How to use this tool
Do a rapid run through this matrix—today. I know it seems like Peak Uncertainty means your plans are moot, and that you have no time for planning anyway, but the first two rules of planning (under any circumstances) are: 1) the planning is more important than the plan; and 2) when you feel like you don’t have time to plan is exactly the time to plan.
As you run through it, jot a few notes in each square, using the ideas below as suggestions. Don’t let it grow beyond a page, as a succinct snapshot will be more useful than a multi-page plan right now. When you complete it, that’s your plan for the coming week. Save it, then translate it into your to-do list or scribble tasks in your journal or whatever you do to keep yourself on track.
Next week, you’ll run through it again, with the prior week’s plan for comparison: check how you did on the “now” column; carry items forward; shift items from “next” to “now”; add new items; and ditch whatever no longer seems relevant.
You can also bring this into a meeting with your team or leadership colleagues, using it to structure conversations you may already be having.
Let’s run through the sections.
Now: this week
When the reality of the pandemic sank in, everyone started with the operations-now square: shifting to remote/virtual work, and taking care of their staff (hopefully) in this challenging moment.
Then, we saw organizations moving down into the programs-now square: figuring out what parts of their prior work could and should continue, while identifying mission-aligned ways to apply whatever flex capacity they have to this moment (e.g. advocacy groups calling for a #PeoplesBailout, foundations responding with loosened restrictions on grants and response funds for community-based nonprofits).
Next: this month
From there, we’ve mostly moved to the right: toward the operations-next and programs-next. Those are both leaving our collective heads’ spinning, precisely because we’re in this period of uncertainty. Nevertheless, we need to make some plans to avoid being caught completely off-guard.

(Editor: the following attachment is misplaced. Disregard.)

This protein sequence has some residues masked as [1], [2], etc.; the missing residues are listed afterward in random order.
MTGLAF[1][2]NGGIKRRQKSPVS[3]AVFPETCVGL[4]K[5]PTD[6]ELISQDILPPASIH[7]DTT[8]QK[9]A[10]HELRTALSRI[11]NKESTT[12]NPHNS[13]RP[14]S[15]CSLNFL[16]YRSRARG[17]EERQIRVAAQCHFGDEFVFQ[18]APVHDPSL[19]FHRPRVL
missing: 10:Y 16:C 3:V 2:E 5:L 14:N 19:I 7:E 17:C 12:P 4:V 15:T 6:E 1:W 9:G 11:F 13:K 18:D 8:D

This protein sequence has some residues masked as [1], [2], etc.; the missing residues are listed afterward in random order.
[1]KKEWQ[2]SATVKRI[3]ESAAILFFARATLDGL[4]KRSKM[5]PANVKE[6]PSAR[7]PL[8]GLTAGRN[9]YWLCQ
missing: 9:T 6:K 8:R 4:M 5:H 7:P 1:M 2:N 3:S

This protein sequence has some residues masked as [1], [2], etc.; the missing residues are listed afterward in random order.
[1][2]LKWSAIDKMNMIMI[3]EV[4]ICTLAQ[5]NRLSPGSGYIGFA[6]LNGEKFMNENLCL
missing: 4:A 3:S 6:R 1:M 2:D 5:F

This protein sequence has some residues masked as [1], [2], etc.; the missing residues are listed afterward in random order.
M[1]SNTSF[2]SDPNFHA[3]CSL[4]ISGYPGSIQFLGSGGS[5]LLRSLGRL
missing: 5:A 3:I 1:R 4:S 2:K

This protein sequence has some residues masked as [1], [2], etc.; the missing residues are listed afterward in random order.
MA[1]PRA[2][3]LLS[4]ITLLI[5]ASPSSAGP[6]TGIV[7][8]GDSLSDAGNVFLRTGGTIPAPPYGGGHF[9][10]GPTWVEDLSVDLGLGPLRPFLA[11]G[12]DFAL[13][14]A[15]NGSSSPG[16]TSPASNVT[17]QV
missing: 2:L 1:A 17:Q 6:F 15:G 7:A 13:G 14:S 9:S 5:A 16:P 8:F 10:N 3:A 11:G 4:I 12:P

Operationally, your current work on staff care and the remote/virtual shift should be followed by greater attention to team culture, policies, and processes: not everything will transition smoothly, so take this opportunity to re-design how you work together. (See here, here, and here for advice.) As part of this shift, consider how to give now-virtual teams and staff the right amount of autonomy to quickly respond to new opportunities.
You may also need to think about cash flow in the next month, depending on your business model. Organizations ramping up their responses may already feel a crunch, while some with longer-term programs and ongoing support may be buffered for a few more months.
Programmatically, the coming month is a good time to assess how your work will shift going forward. What’s still relevant, and what’s not? What’s no longer possible, and what might suddenly be possible? How can you make small-bet experiments on new approaches that you might later grow? You probably can’t make those choices now, but you’ll need space for them in the coming month.
These questions are especially hard because we haven’t yet reached a “new normal”: we face too many known-unknowns and unknown-unknowns. Over the coming month, we’ll see the uncertainty ebb; plan to be ready when it does.
Later: 2-6 months
Let’s keep moving right, into the operations-later and programs-later. Across both, scenario planning becomes important: what happens if your city stays in lockdown for three months? For six? What happens if your key funder(s) doesn’t renew a grant because they’re re-orienting toward COVID-19 response?
On the operations side, you need to move from cash flow to profitability analysis at some point. If your nonprofit has an aversion to the idea of “profitability”, view this instead is as assessing your operating model: does it still hold water? If not, what further adjustments (beyond those you made for cash flow) are needed?
Programmatically, you may be ready to make bigger shifts, beyond the short-term pivots and rapid adjustments you’ll make in the coming month.